How can Christian schools thrive in a time when pandemic and polarization are causing school leaders and teachers to burn out? Jonathan Eckert, a Cardus Senior Fellow and education professor at Baylor University, suggests collective leadership offers a model that can sustainably bring out the best in any school's teaching team.
John Borrows, who is of Anishinaabe heritage, a committed Latter-day Saint, and the Loveland Chair in Indigenous Law at the University of Toronto’s Faculty of Law, shares about his faith and his connection with the natural world.
Maria Lucas, who is a Black Métis lawyer specializing in Aboriginal law, shares about her Christian faith and the path of truth, reconciliation, and forgiveness.
Marilyn Crowchild, a member of the Blackfoot First Nation, speaks about sharing the gospel with First Nations people and her hope for reconciliation between Indigenous and non-Indigenous Canadians.
Religion holds an increasingly delicate place in Canadian society according to The Shifting Landscape of Faith in Canada. This report compiles data from nine representative surveys of the Canadian population, creating one of the most comprehensive looks at religion in Canada.
Ontario is seeing explosive growth in independent schools. The number of independent schools has grown by 52% since 2013-14. These schools now educate more than 154,000 students. Naturally Diverse categorizes these schools to better understand which needs and communities they serve.
Father Cristino Bouvette, who is of Métis and Cree-Ojibwe heritage, shares his view on faith and reconciliation as an Indigenous person.
Jeff Decontie, who is of Anishinaabe and Mohawk heritage, shares his experience as an urban Indigenous professional.
Rosella Kinoshameg, from Wikwemikong on Ontario’s Manitoulin Island, shares her thoughts on faith as an Indigenous person and working as nurse in First Nations communities.
These remarks by Bill Adsit from the 2022 National Prayer Breakfast in Ottawa express his views on faith, residential schools, and being Indigenous in Canada.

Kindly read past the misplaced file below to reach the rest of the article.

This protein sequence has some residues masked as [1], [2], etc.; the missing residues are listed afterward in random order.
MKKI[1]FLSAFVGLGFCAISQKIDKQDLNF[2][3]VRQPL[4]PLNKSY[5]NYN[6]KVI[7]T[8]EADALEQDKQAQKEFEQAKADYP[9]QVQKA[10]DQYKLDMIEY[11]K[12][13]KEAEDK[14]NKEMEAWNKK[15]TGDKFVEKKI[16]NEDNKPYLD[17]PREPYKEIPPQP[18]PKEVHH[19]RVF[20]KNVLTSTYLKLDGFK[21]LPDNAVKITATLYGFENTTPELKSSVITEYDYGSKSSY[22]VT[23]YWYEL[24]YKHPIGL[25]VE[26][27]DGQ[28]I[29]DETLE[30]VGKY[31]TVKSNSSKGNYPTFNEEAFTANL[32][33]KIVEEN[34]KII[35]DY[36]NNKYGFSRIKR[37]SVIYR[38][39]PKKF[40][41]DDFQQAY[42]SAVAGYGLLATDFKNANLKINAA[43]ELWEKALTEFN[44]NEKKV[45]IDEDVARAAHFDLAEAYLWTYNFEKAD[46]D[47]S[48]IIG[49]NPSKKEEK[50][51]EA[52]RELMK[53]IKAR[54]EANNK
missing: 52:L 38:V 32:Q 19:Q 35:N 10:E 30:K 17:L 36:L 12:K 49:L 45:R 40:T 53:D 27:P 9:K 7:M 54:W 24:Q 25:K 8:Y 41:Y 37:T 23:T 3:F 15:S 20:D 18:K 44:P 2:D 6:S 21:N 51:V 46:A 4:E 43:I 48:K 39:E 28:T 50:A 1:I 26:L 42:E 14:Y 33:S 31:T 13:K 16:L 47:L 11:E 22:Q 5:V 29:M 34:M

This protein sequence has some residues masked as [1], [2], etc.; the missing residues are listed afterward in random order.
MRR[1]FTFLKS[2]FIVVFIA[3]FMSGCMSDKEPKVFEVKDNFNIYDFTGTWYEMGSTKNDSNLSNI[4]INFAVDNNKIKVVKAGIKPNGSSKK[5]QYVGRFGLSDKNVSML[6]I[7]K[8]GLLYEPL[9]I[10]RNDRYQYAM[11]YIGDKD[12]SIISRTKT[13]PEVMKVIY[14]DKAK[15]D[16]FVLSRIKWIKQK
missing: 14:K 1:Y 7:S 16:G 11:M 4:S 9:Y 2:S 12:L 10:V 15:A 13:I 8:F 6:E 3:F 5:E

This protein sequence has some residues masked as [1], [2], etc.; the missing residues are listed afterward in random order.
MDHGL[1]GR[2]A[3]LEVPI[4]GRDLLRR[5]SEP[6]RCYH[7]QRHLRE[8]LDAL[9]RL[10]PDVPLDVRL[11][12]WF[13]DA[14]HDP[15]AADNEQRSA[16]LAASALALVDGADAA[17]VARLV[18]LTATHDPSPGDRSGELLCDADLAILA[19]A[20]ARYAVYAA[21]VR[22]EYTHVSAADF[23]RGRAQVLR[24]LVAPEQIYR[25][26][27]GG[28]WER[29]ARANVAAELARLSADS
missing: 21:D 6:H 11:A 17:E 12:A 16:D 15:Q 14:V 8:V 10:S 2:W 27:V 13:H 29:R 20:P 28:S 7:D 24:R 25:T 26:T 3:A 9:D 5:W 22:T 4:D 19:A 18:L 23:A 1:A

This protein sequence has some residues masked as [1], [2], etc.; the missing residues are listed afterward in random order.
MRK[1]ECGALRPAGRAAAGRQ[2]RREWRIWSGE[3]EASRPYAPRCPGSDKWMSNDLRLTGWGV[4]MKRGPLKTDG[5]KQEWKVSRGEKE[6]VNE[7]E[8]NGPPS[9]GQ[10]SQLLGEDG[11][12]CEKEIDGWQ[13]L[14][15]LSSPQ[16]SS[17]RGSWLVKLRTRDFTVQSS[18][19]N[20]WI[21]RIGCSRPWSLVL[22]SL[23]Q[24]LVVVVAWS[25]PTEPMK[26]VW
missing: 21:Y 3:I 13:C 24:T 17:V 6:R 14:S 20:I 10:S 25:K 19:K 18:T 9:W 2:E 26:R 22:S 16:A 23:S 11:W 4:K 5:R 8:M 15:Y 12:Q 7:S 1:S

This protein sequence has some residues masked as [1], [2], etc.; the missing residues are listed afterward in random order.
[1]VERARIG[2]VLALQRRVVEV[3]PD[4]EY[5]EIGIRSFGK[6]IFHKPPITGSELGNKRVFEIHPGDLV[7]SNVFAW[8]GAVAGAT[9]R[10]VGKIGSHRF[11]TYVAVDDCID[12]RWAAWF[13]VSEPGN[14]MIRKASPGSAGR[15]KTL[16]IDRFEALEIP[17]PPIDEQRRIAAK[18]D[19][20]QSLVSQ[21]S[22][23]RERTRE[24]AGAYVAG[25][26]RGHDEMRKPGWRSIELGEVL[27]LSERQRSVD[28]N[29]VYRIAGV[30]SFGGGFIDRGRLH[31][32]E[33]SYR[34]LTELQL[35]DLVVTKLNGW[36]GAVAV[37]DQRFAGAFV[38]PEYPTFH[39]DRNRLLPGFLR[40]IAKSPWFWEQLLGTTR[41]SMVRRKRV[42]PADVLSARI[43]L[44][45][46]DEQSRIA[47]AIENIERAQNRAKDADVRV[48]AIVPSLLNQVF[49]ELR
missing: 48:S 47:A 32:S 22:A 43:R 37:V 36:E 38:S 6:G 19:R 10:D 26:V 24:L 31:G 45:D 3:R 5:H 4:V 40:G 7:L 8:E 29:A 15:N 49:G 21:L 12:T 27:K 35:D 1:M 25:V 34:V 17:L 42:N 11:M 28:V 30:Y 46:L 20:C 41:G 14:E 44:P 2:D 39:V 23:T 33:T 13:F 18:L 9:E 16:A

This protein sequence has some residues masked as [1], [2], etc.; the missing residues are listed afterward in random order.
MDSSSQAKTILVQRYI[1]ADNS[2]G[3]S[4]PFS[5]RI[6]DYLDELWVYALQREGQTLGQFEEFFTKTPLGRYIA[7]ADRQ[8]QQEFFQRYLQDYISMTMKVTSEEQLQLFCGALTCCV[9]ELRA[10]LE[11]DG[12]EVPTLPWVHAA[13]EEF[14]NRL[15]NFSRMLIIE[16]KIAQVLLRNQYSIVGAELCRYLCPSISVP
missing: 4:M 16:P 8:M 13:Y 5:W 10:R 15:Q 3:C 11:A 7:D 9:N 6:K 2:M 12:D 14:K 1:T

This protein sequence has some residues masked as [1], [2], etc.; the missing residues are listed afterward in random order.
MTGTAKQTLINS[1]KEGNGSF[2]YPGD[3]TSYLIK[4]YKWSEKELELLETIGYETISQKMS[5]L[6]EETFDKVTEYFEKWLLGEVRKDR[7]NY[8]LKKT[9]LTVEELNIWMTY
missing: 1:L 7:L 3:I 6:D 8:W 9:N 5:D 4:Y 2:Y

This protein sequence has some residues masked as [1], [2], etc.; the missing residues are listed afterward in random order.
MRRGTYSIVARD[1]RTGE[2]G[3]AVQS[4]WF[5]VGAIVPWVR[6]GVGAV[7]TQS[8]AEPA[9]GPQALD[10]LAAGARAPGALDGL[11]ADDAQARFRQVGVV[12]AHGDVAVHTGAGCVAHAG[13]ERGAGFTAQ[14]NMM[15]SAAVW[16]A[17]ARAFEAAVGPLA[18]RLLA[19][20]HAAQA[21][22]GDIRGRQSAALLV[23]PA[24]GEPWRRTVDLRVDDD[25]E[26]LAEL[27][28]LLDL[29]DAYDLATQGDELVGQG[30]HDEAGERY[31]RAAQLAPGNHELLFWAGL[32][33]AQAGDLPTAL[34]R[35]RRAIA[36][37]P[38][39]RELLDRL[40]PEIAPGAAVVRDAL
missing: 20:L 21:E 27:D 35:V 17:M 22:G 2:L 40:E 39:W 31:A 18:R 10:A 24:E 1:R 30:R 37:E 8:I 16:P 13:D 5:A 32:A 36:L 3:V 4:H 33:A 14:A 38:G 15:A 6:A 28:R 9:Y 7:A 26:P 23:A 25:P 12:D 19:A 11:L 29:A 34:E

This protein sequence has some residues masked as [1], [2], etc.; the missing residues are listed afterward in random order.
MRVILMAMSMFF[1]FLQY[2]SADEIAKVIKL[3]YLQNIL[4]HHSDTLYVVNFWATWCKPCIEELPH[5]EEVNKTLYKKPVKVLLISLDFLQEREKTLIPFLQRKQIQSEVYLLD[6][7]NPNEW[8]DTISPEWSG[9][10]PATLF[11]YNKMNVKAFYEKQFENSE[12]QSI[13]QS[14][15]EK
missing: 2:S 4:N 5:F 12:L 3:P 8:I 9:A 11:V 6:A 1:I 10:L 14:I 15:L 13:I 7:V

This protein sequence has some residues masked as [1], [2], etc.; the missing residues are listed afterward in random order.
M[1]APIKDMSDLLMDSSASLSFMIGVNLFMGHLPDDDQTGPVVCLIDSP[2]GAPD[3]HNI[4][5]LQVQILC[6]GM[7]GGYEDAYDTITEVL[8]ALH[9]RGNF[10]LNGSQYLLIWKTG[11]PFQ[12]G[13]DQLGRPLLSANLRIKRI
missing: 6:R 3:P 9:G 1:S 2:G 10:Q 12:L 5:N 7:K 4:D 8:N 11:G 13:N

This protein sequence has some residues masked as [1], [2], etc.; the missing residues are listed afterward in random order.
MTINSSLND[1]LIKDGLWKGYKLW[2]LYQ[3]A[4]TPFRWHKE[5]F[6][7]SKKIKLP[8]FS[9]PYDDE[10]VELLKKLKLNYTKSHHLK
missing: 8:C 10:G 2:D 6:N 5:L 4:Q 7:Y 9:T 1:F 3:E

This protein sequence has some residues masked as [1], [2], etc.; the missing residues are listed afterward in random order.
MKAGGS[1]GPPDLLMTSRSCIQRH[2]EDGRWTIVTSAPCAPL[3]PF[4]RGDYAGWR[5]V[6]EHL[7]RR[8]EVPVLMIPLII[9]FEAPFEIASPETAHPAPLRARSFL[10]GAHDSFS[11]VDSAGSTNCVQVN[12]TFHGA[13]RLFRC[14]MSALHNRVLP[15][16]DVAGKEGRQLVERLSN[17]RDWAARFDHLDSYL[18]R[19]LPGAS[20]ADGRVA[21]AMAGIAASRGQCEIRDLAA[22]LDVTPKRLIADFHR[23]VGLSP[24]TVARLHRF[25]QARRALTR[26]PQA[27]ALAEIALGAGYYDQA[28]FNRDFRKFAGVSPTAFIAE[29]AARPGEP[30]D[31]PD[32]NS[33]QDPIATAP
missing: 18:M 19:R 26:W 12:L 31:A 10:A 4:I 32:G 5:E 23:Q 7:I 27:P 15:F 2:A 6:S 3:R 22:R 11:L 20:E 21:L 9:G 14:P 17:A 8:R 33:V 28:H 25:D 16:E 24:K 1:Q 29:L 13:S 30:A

Canada’s New Working Class offers leaders a contemporary, modern understanding of the 6.5 million Canadians who are in the working class. One key finding is that members of Canada’s working class are as likely to be women or recent immigrants in sales or service jobs as they are to be men doing blue-collar, mostly unionized, manufacturing work. Canada's New Working Class busts stereotypes and outlines a true, inclusive working-class agenda.
Challenges to Christian school sustainability have been well-documented in recent years—from historical declines in enrollment, to limited reach across diverse populations, to lack of programmatic and structural innovation, to personnel shortages and increasing educator burnout.
The Cardus Education Survey provides nationally representative snapshots of the life trajectories of secondary-school graduates from government schools, Catholic independent schools, Protestant independent schools, and non-religious independent schools in the US, Canada, and Australia.
Governments need to consider how CBAs can increase costs, both internally through greater project-management costs and externally on businesses, and how they can lead to overall cost increases for projects.
The giving of both time and resources in the form of volunteering and charitable donations is a part of the fabric of a way of life: a mark of healthy citizenship and flourishing society.
Prolonged school closures has sparked debate about the intention, necessity, and efficacy of halting in-person education as an effective policy tool.
We take a closer look at the human costs of Canadians with disabilities’ exclusion from work and identify some of the key questions standing in the way of positive policy reform.
Pour lire le rapport au complet en ligne, visitez https://www.cardus.ca/research/work-economics/reports/breaking-down-work-barriers-for-people-with-disabilities/.
Freedom of religion is one of the fundamental freedoms enumerated in the Canadian Charter of Rights and Freedoms. Advocacy of religious freedom is often misunderstood as calling for positions that would be difficult for anyone to reasonably accept.
Are students in public schools receiving the necessary formation that will support their participation in a society that is becoming increasingly diverse in religious expression? Instructing the next generations not in a religion but about religion should be a key element of Canadian education.
This paper traces this conversation from its Greco-Roman and early Christian roots to the present—looking at how the Christian notion has shifted our conception of excellence in important ways, but how we have perhaps lost a fully rounded vision of it in our late modern world.